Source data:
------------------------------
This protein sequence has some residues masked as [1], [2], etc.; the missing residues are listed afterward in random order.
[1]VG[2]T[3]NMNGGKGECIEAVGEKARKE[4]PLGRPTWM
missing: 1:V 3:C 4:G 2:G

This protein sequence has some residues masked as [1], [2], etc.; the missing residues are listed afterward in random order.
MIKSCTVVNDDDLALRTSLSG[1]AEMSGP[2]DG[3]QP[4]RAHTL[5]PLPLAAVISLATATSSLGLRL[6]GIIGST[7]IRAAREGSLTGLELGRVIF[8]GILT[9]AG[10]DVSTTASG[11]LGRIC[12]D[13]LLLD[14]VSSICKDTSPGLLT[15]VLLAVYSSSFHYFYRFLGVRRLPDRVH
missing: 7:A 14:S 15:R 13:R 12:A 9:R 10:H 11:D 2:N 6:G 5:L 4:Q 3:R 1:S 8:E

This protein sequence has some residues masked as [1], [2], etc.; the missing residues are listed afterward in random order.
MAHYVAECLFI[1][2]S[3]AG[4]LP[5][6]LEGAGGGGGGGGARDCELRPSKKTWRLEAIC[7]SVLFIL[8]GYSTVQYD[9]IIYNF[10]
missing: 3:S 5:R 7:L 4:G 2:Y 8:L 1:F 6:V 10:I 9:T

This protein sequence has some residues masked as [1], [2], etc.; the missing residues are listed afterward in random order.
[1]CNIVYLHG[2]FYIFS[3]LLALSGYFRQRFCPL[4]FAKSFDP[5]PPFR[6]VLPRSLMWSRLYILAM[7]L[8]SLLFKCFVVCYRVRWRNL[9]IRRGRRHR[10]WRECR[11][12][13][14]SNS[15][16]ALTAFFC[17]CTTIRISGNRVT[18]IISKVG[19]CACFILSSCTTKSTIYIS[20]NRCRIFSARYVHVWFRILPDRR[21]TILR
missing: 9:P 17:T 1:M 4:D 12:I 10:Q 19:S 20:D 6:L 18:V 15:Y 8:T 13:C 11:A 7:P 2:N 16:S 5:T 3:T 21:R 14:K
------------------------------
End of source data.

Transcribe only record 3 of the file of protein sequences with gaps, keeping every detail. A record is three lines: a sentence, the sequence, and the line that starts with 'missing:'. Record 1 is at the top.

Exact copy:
This protein sequence has some residues masked as [1], [2], etc.; the missing residues are listed afterward in random order.
MAHYVAECLFI[1][2]S[3]AG[4]LP[5][6]LEGAGGGGGGGGARDCELRPSKKTWRLEAIC[7]SVLFIL[8]GYSTVQYD[9]IIYNF[10]
missing: 3:S 5:R 7:L 4:G 2:Y 8:L 1:F 6:V 10:I 9:T